“The Net Imperative,” Economist (26 June 1999):5 11.
For a superb discussion of these challenges, see J.D. Kleinke, “Release 0.0: Clinical Information Technology in the Real World,” Health Affairs (Nov/Dec 1998): 23 38.
For a skeptical analysis of the impact of computing on business productivity, see W. Gibbs, “Taking Computers to Task,” Scientific American (July 1997): 82 89.
C.J. McDonald et al., "Canopy Computing: Using the Web in Clinical Practice," Journal of the American Medical Association (21 October 1998): 1325 1329. For a practical discussion of how physicians will use Internet technologies, see M. Ruffin, Digital Doctors (Tampa: American College of Physician Executives, 1999).
J. Goldman, "Protecting Privacy to improve Health Care," Health Affairs (Nov/Dec 1998): 47 57.
D. Bates et al., "Effect of Computerized Physician Order Entry and a Team Intervention on Prevention of Serious Medication Errors," Journal of the American Medical Association (21 October 1998): 1311 1316; and R. Raschke et al., "A Computer Alert System to Prevent Injury from Adverse Drug Events,"Journal of the American Medical Association (21 October 1998):1317 1320.
"Americans Seek Health information Online.”
P.R. Hubbs et al., "Medical information on the Internet," Journal of the American Medical Association (21 October 1998):1363.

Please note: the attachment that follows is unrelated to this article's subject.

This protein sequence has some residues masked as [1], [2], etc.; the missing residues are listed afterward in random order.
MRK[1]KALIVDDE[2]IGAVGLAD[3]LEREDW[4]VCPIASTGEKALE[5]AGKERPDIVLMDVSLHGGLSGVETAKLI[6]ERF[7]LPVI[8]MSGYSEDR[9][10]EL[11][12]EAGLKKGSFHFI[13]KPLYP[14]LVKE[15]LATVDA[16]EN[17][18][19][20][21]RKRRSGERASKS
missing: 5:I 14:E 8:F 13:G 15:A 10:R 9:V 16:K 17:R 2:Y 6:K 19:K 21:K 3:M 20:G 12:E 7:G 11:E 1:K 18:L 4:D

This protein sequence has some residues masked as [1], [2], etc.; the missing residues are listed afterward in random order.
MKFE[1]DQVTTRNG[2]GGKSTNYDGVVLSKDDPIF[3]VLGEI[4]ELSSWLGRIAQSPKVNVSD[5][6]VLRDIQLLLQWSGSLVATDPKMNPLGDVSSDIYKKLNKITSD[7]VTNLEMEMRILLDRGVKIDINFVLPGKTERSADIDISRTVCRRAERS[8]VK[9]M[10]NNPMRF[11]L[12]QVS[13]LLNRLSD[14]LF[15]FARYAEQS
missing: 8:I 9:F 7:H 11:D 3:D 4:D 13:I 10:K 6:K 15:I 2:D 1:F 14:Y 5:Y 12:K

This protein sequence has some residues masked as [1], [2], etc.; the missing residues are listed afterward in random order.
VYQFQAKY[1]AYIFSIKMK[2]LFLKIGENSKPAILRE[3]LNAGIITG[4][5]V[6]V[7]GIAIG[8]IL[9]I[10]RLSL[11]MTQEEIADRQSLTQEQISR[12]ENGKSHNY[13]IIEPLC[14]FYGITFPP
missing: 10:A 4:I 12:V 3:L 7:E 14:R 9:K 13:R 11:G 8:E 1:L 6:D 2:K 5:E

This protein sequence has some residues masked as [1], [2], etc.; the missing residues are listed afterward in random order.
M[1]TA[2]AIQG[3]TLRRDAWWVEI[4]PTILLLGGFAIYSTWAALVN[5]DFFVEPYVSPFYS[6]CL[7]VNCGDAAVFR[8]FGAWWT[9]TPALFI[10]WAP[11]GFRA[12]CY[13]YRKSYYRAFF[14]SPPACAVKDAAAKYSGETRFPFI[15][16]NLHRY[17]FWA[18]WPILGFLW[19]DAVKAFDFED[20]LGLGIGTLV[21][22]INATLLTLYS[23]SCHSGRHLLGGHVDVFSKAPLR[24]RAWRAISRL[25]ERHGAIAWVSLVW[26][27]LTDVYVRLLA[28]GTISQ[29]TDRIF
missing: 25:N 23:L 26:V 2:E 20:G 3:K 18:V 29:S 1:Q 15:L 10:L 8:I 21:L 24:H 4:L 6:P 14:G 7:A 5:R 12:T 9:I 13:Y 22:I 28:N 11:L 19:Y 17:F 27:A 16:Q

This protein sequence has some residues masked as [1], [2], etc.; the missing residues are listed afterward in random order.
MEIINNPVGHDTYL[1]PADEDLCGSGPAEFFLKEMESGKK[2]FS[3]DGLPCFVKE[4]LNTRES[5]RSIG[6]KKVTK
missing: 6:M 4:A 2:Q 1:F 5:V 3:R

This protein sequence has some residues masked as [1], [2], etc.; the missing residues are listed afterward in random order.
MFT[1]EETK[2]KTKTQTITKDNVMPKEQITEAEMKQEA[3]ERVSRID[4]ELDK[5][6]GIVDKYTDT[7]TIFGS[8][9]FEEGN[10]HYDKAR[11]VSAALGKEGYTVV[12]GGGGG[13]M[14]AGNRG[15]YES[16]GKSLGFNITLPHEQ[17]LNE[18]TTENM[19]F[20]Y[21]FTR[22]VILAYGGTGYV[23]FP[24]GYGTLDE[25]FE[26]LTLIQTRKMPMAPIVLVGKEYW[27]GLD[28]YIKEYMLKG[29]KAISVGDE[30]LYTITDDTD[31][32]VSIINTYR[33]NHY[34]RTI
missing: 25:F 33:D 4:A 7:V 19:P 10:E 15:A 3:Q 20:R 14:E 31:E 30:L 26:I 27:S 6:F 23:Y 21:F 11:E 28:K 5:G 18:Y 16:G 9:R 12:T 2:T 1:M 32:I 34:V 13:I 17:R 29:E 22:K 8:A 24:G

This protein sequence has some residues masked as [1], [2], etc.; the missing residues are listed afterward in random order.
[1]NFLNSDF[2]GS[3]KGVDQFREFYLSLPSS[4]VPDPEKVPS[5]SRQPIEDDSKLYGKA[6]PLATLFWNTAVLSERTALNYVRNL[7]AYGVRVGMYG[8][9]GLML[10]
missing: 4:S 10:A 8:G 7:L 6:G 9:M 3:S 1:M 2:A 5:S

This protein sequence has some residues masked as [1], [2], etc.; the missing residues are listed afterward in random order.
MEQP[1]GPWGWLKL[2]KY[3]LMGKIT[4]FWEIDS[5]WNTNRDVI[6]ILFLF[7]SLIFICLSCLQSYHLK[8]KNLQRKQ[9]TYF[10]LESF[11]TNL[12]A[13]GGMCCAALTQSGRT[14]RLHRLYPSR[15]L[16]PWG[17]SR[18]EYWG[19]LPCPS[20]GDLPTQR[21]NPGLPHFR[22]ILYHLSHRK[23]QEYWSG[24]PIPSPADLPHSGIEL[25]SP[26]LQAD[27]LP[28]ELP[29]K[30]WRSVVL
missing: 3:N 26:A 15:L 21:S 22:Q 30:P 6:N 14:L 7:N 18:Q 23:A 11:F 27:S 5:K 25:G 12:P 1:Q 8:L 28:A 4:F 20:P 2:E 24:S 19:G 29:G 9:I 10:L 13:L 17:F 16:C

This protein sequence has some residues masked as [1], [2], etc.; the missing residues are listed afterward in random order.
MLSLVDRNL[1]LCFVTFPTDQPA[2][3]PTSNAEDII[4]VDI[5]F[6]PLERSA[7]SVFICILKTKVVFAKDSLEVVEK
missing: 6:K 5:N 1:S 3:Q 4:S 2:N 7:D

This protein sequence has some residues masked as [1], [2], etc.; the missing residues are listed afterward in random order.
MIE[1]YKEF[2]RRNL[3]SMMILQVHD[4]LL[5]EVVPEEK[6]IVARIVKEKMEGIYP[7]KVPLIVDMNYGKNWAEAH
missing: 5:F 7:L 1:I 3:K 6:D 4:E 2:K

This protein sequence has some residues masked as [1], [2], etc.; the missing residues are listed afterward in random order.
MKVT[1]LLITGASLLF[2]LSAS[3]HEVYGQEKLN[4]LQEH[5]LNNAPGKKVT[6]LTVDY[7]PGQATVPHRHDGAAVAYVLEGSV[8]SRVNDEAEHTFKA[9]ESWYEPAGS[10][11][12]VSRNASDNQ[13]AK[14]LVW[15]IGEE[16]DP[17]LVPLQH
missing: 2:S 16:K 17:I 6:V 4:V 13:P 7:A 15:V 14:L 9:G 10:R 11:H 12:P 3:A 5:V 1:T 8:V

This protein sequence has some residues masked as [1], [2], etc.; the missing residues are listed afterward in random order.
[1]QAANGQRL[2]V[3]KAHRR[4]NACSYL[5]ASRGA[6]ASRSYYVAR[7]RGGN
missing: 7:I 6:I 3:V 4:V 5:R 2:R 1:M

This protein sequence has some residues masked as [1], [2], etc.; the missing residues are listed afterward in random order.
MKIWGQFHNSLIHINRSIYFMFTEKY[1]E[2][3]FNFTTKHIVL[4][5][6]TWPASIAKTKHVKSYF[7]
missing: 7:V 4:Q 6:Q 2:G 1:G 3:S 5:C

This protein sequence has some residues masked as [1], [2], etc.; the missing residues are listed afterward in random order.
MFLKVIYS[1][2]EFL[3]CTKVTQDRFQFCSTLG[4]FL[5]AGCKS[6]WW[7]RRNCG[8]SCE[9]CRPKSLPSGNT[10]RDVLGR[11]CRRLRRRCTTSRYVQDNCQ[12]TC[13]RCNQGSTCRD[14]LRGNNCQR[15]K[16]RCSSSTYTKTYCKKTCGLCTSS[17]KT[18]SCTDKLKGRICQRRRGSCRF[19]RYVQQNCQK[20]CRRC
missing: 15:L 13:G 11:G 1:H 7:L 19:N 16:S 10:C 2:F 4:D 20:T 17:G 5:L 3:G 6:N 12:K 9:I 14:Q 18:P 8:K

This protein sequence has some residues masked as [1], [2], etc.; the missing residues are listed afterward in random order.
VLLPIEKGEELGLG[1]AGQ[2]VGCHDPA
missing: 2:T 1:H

For a comprehensive if breathless look at the companies developing these sites, see S. Fitzgibbons and R. Lee, “The Health.net Industry: The Convergence of Healthcare and the Internet” (San Francisco: Hambrecht and Quist, January 1999).
An early entrant is HealthGrades.com. See J. Morrissey, "Internet Company Rates Hospitals," Modern Healthcare (16 August 1999): 24. Thehealthpages.com invites consumers to rate their physicians along perceived quality dimensions. The mother lode of physician specific information, the National Practitioner Data Bank maintained by the U.S. Department of Health and Human Services, is presently inaccessible to consumers.
Howard Rheingold, information technology futurist, personal communication, fall 1998.
U.S. Department of Commerce, Falling through the Net III (Washington: U.S. Department of Commerce, July 1999).
Aetna/U.S. Healthcare had also an early and aggressive Internet presence (www.aetnaushc.com). The firm also collaborated with the Johns Hopkins University in creating a Web health portal (www.intellihealth.com).
See J. Ray and J. Sydnor, "Disease Management: The Future of Managed Care" (New York: First Union Capital Markets, 12 April 1999). A pioneering, Web based, interactive disease management effort is CHESS (Comprehensive Health Enhancement Support System), developed by David Gustafson and colleagues at the University of Wisconsin.
See J. F. Kasper, A.G. Mulley, and J. E. Wermberg, "Developing Shared Decisionmaking Programs to Improve the Quality of Health Care," Quality Review Bulletin (June 1992): 183 190. On the utilization impact, see E. Wagner et al., “The Effect of a Shared Decisionmaking Program on Rates of Surgery for Benign Prostatic Hyperplasia," Medical Care 33, no. 8 (1995): 765 770.
The company that owns the rights to the Informed Choice process, Fairview Medical Services Corporation/Health Dialog, has negotiated a half dozen licensing agreements with health plans and is in discussion with many others.
20. See MW. Serafini, "Drugs on the Web," National Journal (13 November 1999): 3310 3314.
(C) 2000 Project HOPE-The People-to-People Health Foundation, lnc.